It is obvious that the cavitation over a 3D (three-dimensional) sphere is more complicated than over a 2D hydrofoil. The dual-frequency mode, found in the experiment,14 is interesting but not fully understood. In this paper, we numerically investigate the cavitating flow around a sphere, with special emphasis on the frequency analysis. The used cavitation number covers the cavitation states from the inception to supercavitation. The delayed detached eddy simulation based on Spalart-Allmaras (S-A DDES) turbulence model and the Sauer cavitation model are used to model the cavitating flow, then analyze the unsteady behavior of the cavitation, and finally discuss the frequency features and their reasons.
II. NUMERICAL METHOD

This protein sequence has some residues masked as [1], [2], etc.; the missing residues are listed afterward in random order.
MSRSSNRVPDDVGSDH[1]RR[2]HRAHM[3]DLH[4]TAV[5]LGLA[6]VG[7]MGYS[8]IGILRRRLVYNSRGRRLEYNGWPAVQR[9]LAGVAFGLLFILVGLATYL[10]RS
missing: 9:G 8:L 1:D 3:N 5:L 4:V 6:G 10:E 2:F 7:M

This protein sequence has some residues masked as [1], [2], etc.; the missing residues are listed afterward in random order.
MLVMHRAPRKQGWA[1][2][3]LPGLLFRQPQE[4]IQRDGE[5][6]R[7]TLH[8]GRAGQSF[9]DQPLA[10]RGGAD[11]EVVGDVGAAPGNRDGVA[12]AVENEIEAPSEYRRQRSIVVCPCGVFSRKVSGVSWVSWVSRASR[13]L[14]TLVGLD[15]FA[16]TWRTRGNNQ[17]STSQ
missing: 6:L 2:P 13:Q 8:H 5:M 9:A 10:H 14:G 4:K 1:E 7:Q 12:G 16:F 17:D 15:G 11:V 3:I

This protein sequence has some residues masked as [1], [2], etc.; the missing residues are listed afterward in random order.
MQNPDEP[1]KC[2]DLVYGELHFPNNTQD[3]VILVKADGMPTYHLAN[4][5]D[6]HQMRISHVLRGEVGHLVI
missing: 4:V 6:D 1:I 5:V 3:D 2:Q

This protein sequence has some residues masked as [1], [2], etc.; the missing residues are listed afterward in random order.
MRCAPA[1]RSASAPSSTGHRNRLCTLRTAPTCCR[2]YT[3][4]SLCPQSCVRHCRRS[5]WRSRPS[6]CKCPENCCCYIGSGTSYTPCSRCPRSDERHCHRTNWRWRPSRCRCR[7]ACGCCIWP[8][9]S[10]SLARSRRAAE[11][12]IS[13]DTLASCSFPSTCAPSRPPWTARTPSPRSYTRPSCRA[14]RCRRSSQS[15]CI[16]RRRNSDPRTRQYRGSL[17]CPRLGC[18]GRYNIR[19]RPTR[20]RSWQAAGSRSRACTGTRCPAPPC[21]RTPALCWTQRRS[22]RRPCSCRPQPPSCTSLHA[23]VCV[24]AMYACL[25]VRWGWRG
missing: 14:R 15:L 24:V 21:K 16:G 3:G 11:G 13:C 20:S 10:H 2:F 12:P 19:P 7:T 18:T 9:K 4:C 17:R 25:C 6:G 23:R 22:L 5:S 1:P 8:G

The whole numerical simulation is carried out on the numerical platform OpenFOAM, which is an open-source software library for solving partial differential equations. The two-phase flow solver of the OpenFOAM package, interPhaseChangeFoam, is employed. InterPhaseChangeFoam is a solver for two incompressible, isothermal immiscible fluids with phase-change and uses a VOF (volume of fluid) phase-fraction based interface capturing approach. The momentum and other fluid properties are of the “mixture,” and a single momentum equation is solved. The set of phase-change models provided are designed to simulate cavitation, but other mechanisms of phase-change are supported within this solver framework. Turbulence modeling is generic, i.e., laminar, Reynolds Averaged Simulation (RAS) method, or Large Eddy Simulation (LES) may be selected.